The following paper was presented at the New Forest Knowledge Conference 2017 entitled: New Forest Historical Research and Archaeology: who’s doing it? Below you will find the abstract of the paper and a video of the paper given if permission to film it was given by the speaker.
Richard Williams, New Forest War Memorial Books
To date we have published 17 village-based books, three generic New Forest books and we are shortly to publish
The New Forest and the Great War 1917
The project began in 1998 with Brockenhurst and the Two World Wars as a millennium project for the village. Of a print run of 1.200 copies, 900 were sold in 2000. Five researchers are involved and one proof-reader.
The aim of the research and the books is to discover the impact of war on this small rural area and build a social profile of those men and women who lost their lives through war. By so doing they are therefore remembered as people, not just unknown names on a War Memorial.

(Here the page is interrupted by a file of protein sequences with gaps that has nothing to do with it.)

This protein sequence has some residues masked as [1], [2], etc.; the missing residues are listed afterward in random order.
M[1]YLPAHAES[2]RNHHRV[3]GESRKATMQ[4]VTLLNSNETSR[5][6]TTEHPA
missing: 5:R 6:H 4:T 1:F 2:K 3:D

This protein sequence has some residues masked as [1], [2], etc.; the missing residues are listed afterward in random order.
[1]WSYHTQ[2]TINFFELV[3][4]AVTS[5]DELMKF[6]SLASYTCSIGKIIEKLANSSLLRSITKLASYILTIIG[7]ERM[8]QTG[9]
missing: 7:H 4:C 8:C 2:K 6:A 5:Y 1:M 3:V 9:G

The talk will focus on the years 1914-1918 and will cover those 1,009 local men who died in the four years and four months (52 months) of war. The talk will cover three main areas; it will discuss the challenges of who to include, occupations, social mobility, emigration, size of families, class distinction, military service, gratuities and pensions. It will also consider the role of Church, working parties, National Savings, food control and local politics.
Though this is not typical archaeology, it is original research and does help to enhance understanding of the New Forest in what is arguably its most turbulent period since the Black Death. The effects of the loss of an average 20 working-age men per month can still be felt today.